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The Last of the Split-Brain Patients

80beatsBy Sarah ZhangMarch 16, 2012 7:22 PM


Sign up for our email newsletter for the latest science news A split-brain patient is unable to say what he sees with his nonverbal right brain, but he can draw it.  Half a century ago, patients with intractable epilepsy were presented with a radical surgery: severe the corpus callosum. Cutting this bundle of fibers that allows the left and right brain hemispheres to communicate created split-brain patients. Their epilepsy got better, but a whole host of other strange things happened, such as left and right hands that would fight over what to get at the supermarket. Nowadays, these patients have access to better drugs and less invasive surgeries, and severing the corpus callosum is no longer done. A dozen or so of these patients have been the subject of countless scientific studies, but they're all getting older. A recent Nature News feature talks about just how invaluable these patients have been to neuroscience. Split-brain patients allow neuroscientists to probe the separate workings of the verbal left brain and nonverbal right brain as well as how they would work together. Michael Gazzaniga, who has been working with split-brain patients for decades, came up with the interpreter theory to explain why patients tend to have a unified sense of self despite having "two brains." The left hemisphere is pretty darn good at making up explanations:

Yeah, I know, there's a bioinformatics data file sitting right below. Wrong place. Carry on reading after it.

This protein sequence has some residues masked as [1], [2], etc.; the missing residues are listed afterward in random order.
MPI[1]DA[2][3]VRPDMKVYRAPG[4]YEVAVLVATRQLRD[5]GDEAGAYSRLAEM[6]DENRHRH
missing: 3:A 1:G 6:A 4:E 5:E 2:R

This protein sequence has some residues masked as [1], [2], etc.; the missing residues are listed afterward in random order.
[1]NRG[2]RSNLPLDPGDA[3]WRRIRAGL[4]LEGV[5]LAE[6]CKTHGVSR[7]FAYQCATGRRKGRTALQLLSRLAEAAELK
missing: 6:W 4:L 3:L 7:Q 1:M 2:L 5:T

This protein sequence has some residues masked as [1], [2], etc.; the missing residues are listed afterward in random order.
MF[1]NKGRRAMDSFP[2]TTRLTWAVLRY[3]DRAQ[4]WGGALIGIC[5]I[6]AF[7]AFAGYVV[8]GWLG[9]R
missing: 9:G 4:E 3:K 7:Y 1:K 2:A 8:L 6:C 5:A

In one of Gazzaniga's favourite examples, he flashed the word 'smile' to a patient's right hemisphere and the word 'face' to the left hemisphere, and asked the patient to draw what he'd seen. “His right hand drew a smiling face,” Gazzaniga recalled. “'Why did you do that?' I asked. He said, 'What do you want, a sad face? Who wants a sad face around?'.” The left-brain interpreter, Gazzaniga says, is what everyone uses to seek explanations for events, triage the barrage of incoming information and construct narratives that help to make sense of the world.

What's most striking, though, is the human aspects of this research. Patients and researchers have been together for decades, and "Gazzaniga can tick through the names of his 'endlessly patient patients' with the ease of a proud grandparent doing a roll call of grandchildren." Read more about one particular split-brain patient, Vicki, and how patients like her have advanced neuroscience at Nature.

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